Q&A With The Chapin Sisters

It’s no real surprise that the Chapin Sisters—Abigail and Lily—ended up playing music professionally. They come from a impressive family of musicians, including their father (Grammy-winning singer/songwriter Tom Chapin), uncle (late singer/songwriter Harry “Cat’s In The Cradle” Chapin) and grandfather (late jazz drummer Jim Chapin). In 2008, Abigail and Lily, along with half-sister Jessica Craven (daughter of horror director Wes Craven), released their debut, Lake Bottom LP, which came on the heels of the success the trio garnered with their cover of Britney Spears’ “Toxic.” Late last year, Craven left the band to care for her newborn daughter, so Abigail and Lily continued on as a duo, touring this summer as members of She & Him and, more importantly, recording their second Chapin Sisters album. Two (Lake Bottom) was cut at a family farm in New Jersey by Abigail and Lily with co-producers Jesse Lee (Gang Gang Dance) and Louie Stephens (Rooney), and it adds layers of electric guitars, keyboards, percussion and more to the duo’s patented acoustic, vocal-harmony-driven sound. The duo is currently in the middle of a U.S. tour supporting Two. The Chapin Sisters will also be guest editing magnetmagazine.com all week.

“Palm Tree” (download):

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MAGNET: You guys come from quite the show-biz family. Did you know right away that you would follow in those footsteps?
The Chapin Sisters: Not at all. We both have had many other life ambitions and career path ideas, but we’ve both always loved music.

How did music fit into your family life as you were growing up?
We took piano lessons from first grade on and were both in the orchestra in high school. Our family sang a lot of Christmas carols around the holidays, and our dad has a lot of instruments all around the house. We also had access to our parents’ record collection and, obviously, MTV/radio, etc.

You were born in Brooklyn. How does the Brooklyn of your childhood resemble the Brooklyn of today?
We lived in DUMBO, which was still nameless, an annex of Brooklyn Heights at the time. Now that they’re renovating the park down there, that neighborhood is almost unrecognizable but getting lovelier all the time. Brooklyn still feels like home. We have a ton of family and friends there.

Do you credit your musical and vocal prowess more to your family upbringing or your training via school or lessons?
Everything that we’ve done in life has impacted our music and songwriting, from our family and school to friends, jobs, movies, books, everything.

Jessica left the band to care for her newborn child. Will she eventually rejoin, or are you going forward as a duo?
Maybe when our niece Myra Jean goes to college Jess will rejoin us on the road, but until she does, we’ll go on as a duo. She’s obviously our full-time sister and now just a part-time band member.

How did you hook up with She & Him? Will you continue to perform with them in the future?
Hopefully! Their album cycle for Volume Two that we’ve been touring on is drawing to a close, but we always love to play with them.

A lot of bands seem to operate as sort of islands, but you seem to really like collaborating with others. Where does that come from, and what do you think you get out of it?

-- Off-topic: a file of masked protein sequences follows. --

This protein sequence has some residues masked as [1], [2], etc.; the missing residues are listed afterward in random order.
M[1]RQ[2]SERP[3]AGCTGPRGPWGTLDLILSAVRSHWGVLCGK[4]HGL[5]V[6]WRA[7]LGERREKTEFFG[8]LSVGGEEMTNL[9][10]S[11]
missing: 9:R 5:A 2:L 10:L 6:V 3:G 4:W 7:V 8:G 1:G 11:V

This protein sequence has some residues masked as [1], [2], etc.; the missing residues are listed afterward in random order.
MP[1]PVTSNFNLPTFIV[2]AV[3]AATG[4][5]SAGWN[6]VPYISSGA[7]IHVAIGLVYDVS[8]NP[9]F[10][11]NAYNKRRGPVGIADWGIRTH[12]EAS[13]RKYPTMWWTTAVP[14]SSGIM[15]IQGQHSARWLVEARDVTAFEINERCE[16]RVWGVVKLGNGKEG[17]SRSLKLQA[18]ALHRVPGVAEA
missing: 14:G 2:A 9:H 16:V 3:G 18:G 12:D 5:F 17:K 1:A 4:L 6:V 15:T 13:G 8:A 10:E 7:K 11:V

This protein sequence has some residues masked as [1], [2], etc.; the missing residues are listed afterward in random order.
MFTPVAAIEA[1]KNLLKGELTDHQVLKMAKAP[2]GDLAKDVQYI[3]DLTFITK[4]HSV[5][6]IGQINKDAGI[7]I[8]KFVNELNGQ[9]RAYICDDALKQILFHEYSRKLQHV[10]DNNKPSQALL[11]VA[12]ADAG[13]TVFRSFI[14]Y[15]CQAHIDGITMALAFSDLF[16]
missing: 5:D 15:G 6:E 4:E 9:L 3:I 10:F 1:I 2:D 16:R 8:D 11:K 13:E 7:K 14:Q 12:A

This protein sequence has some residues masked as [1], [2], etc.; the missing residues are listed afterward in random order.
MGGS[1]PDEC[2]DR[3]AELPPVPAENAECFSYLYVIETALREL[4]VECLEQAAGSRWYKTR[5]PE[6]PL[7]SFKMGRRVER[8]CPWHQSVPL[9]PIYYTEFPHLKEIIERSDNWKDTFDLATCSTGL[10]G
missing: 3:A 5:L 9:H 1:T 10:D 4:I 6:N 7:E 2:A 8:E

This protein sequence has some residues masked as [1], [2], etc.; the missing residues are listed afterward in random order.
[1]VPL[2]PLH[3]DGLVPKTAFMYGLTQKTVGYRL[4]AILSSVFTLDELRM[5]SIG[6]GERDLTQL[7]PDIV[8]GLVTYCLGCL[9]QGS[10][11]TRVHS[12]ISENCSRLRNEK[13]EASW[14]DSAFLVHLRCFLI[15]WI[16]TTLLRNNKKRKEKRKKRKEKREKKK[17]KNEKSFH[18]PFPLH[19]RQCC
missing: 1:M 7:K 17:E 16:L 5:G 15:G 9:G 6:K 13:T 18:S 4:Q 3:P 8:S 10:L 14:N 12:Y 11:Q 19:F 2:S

Just like listening to lots of music is stimulating creatively, working with other musicians has broadened our approach to songwriting and performing immensely. It’s often just something that happens when a lot of your friends happen to play music and when you end up touring with other people.

You recorded the new album on a family farm in Jersey. What was that experience like? How did it contribute to the differences between Two and the first album?
Two was recorded out in the woods in an atmosphere of tall trees, grass, a long country road, a few farmhouses, a lake and lots of wild animal noises: crickets, tree frogs, deer, an occasional wolf/coyote. We created our own studio there in the house with our own and borrowed equipment. We set up in an upstairs room in the house and let the process unfold without any particular expectations of what would happen, letting the songs come to life however they wanted to with our collaborators, Jesse Lee and Louie Stephens. The previous record, Lake Bottom LP, was recorded in a recording studio in L.A. with producer Thom Monahan and co-producer Mike Daley. Most of those songs had already been arranged and worked out live—songs we had been performing for a while. Both processes were interesting and both are great ways to work, but very different outcomes and different approaches.

You have a long history of covering songs that initially wouldn’t seem to work in the acoustic-duo format. Do you have a list of other songs you want to cover?
No, we usually work them out as soon as we decide we want to, so there’s more of a backlog of our own original songs that we need to record and arrange than covers. There are countless amazing songs that would be fun and challenging and stimulating to learn and play, so when the fever strikes us we will.

I read you guys are friends with Harper Simon. Is there some kind of secret club for second-generation performers that we civilians are missing out on because our parents had boring normal jobs?
Yes. There is also a secret handshake.

Your music could often be described as spooky. You are related to Wes Craven. Your half-brother co-wrote The Hills Have Eyes 2. Should we be scared of you guys?
Yes. We are also related to Dracula.

We’ve all heard the stories of fights between siblings in bands like the Kinks and Oasis. Do you have any good stories about drunken backstage punch-ups? If not, care to make some up?
There was one time that Abigail ate all the pizza and Lily had to take her out. The show got cancelled due to a broken nose.

—Eric T. Miller

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